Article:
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Thursday, November 19, 2015

Vocal cords grown from human cells

Laboratory grown vocal cord tissue that produces realistic sounds is a step toward creating new vocal cords for patients suffering from diseases such as cancer or injuries that damage their voice. Vocal cords that produce voice sounds have been grown in the laboratory from human cells. Details of the research are reported in the journal Science Translational Medicine.

Investigators from the University of Wisconsin in Madison harvested connective tissue and lining cells from the vocal cords of four patients whose voice boxes had been removed for medical reasons, and one human cadaver. They grew those cells onto scaffolds that produced strong elastic tissue similar to the one in the natural voice box.  After two weeks of allowing the cells to grow in the laboratory, the cells assemble into layers that resembled the structure of healthy vocal cords.

To test the freshly-grown tissue folds, scientists implanted them into one side of voice boxes taken from dogs, and attached them to an artificial windpipe and blew humidified air through them. When air was blown over the tissue it vibrated, producing sounds that had the same characteristics as those made by natural dog vocal cords. High speed digital imaging showed that the cords vibrated like natural tissue too. In follow-up studies using mice the transplants tissue were not rejected during a three months follow-up.  It is unlikely that replacement voice boxes will be created from vocal cord tissue from patients with cancer.  However, vocal cords could be created from stem cells that are turned into muscle and lining cells to form the cords.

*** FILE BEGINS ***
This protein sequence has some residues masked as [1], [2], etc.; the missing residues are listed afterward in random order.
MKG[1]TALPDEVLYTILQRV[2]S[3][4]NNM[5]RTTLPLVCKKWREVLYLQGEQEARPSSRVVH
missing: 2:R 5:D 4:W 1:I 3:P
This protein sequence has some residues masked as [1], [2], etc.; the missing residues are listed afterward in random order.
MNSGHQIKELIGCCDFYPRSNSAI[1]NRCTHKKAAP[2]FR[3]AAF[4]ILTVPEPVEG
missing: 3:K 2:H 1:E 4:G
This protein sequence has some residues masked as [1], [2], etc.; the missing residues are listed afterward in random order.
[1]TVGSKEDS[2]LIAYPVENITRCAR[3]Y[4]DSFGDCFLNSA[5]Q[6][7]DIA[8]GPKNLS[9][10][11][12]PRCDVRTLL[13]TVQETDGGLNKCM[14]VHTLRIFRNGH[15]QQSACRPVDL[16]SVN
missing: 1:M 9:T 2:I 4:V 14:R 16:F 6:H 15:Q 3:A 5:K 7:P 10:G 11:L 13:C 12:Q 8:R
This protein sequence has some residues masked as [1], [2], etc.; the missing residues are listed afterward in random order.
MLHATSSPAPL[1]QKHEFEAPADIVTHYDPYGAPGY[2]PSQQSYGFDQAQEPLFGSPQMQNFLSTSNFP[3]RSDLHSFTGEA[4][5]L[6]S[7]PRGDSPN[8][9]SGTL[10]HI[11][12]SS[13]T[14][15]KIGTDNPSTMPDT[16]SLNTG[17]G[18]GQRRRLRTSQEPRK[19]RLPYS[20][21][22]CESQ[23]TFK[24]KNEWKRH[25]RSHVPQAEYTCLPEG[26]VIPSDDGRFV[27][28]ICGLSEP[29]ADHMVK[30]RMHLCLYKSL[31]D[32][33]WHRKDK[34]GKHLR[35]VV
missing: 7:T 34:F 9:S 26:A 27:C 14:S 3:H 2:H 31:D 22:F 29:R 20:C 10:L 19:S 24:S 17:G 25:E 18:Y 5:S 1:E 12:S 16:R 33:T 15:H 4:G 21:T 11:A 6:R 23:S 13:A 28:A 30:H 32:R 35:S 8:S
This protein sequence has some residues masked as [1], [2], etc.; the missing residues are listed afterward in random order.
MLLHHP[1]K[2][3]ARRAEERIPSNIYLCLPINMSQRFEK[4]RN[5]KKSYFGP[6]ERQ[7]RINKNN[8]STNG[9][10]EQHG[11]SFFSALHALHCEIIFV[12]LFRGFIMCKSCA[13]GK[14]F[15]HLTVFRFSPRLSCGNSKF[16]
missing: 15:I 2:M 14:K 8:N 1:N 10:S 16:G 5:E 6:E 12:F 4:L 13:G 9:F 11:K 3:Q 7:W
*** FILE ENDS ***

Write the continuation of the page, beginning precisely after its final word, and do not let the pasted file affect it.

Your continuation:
Laboratory grown replacements for damaged vocal cords are still years away and more research is needed in animals to show that they work well and do not provoke an immune response, and the process must be performed with clinical grade cells before the implants can be tried in humans.

Normal vocal cords